“They are mostly Rube Goldberg–esque things that could happen,” Wong interjected, “but probably wouldn’t if there wasn’t a force sort of guiding it. So for instance in Ms. Lewton’s death, she decides that she didn’t want her tea because she sees the high-school logo on the mug, throws that out, dumps ice in it, throws freezing vodka in it, and unbeknownst to her the mug cracks and leaks little drips of alcohol that run down into her computer monitor.

“The spark happens—’cause it’s just turned on—and the monitor explodes from the inside, causing a shard to enter her throat. So it’s supernatural in the way that it probably wouldn’t happen, but it could. It could easily.”

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Wong said that the directorial approach he was taking for Final Destination wasn’t much different from the one he used on his X-Files episodes, which include the Morgan-scripted, Emmy-nominated “Musings of a Cigarette Smoking Man”. Wong figures that the biggest difference between shooting for TV and directing for the big screen is knowing that in feature work, he has the time and resources to get what he really wants.

“In television you only have eight days to shoot an episode,” he noted, “and sometimes you have to edit yourself a lot more in TV. You have to kinda say, ‘Well, that’d be nice to get, but I won’t get it.’ You pick one or the other, or you pick one of three things in a situation like that, whereas in the movie I can give myself more choices later in the editing room because I have more time to get it right.”

Despite the limitations of TV, Wong helped earn two Golden Globe awards and three Emmy nominations for The X-Files, and he says that he truly enjoyed working with head honcho Chris Carter and the rest of the Vancouver-based gang. “When we started, it really was a tight group of guys,” he said, “and we enjoyed each other’s company.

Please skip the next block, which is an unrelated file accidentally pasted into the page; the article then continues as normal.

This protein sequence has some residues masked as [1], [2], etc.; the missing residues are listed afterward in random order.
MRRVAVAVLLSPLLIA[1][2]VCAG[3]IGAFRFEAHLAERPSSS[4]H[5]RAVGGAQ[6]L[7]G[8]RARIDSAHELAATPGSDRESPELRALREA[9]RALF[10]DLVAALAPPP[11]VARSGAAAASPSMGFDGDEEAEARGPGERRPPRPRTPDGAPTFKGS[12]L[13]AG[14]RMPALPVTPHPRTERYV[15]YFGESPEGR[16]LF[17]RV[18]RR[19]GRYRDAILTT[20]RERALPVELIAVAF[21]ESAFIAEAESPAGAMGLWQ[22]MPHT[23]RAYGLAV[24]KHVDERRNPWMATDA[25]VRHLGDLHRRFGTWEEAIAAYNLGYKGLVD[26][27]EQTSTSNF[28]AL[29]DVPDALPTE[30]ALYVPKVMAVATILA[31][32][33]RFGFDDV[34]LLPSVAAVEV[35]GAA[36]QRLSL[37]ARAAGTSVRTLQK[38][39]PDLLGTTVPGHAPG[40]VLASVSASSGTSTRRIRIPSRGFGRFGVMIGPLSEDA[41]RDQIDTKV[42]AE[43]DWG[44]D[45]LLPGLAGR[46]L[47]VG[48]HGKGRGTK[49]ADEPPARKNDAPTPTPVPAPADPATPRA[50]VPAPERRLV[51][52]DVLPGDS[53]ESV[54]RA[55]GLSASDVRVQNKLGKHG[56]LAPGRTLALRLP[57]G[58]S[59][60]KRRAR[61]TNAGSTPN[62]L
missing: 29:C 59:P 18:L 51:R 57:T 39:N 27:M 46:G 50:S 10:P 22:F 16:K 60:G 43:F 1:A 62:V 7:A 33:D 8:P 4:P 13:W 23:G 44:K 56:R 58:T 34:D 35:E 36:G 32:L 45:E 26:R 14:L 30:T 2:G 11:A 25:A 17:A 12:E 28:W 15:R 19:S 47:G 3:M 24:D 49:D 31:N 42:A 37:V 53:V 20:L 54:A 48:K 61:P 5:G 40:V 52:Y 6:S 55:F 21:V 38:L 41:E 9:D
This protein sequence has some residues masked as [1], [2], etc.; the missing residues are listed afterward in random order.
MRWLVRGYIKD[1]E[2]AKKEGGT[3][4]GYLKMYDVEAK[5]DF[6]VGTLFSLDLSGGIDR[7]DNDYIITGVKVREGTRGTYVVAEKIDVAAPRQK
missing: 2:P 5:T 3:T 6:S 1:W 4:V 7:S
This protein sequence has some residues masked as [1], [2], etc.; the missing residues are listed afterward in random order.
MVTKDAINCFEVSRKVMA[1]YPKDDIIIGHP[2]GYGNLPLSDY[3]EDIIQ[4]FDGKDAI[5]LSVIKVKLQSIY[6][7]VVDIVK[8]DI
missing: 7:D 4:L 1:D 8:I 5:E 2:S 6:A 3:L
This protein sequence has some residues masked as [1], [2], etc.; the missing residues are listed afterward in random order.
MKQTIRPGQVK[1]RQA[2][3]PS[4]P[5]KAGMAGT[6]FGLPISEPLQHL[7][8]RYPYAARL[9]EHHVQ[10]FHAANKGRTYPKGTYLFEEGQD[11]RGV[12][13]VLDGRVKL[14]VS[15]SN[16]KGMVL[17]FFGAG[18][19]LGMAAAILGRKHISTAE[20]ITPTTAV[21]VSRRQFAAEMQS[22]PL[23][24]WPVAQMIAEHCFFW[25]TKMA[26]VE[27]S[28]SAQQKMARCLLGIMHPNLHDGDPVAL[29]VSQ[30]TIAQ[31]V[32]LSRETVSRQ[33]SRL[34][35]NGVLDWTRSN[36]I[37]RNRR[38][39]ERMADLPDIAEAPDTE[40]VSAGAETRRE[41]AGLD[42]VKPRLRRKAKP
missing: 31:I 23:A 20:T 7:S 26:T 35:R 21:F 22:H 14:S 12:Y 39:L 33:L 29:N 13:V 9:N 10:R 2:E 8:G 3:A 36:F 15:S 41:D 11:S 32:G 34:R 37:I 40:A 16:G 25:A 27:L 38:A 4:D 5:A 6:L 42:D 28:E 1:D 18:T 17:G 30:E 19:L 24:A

“It was cool, one of the most fun jobs I’ve ever had, because at that time Fox thought Brisco County Jr. was gonna be a hit, so they didn’t pay us any attention, they just let us do what we wanted. We had no expectations, really, but maybe 10 shows into it we knew that there was this cult following, and it’s fun to be that kind of show.”

Morgan and Wong both graduated from Loyola Marymount University with bachelor-of-arts degrees in 1983, a year before The Boys Next Door was released. They began their careers in TV as story editors on 1988’s Knightwatch, moving on to executive story-editor positions the next year on two Vancouver-shot series, Booker and 21 Jump Street, and then serving as supervising producers on another locally made show, Wiseguy, in 1990. From ’91 to ’93 they were supervising producers on yet another series lensed here, The Commish.

Although their partnership has resulted in some memorable achievements, it has also had its down times. After executive-producing The X-Files in 1993-94 the two left to produce their own show, the sci-fi cult series Space: Above and Beyond, which—despite a rabid fan base—lasted only one season.

As well as the loss of Space: Above and Beyond, Morgan and Wong have had to deal with a network decision not to pick up The Notorious Seven, a unique series—a conglomeration of looks from gangster and James Bond movies—for which they produced a pilot in 1997. The year before that, they had returned to The X-Files to act as consulting producers and to write and direct four episodes for the show’s fourth season.

“It was funny,” Wong recalled, “because when we first came back I had a feeling like, ‘Oh, we’re coming home again,’ but it wasn’t like that. Not that we weren’t welcome, but we just weren’t part of the group anymore. We were just out of it.”

“It changes like any memory that you would have,” said Morgan of his own X-Files recollection. “Sometimes you think of high school and you go, ‘Oh god, that was horrible,’ and other times it’s a good memory. We sort of left a little bit irritated, but yesterday one of the cast wanted to see the ‘Cancer Man’ episode Jim directed, and I hadn’t watched it in years, and I was lookin’ at it in the trailer, and I was goin’, ‘Well, that was great.’”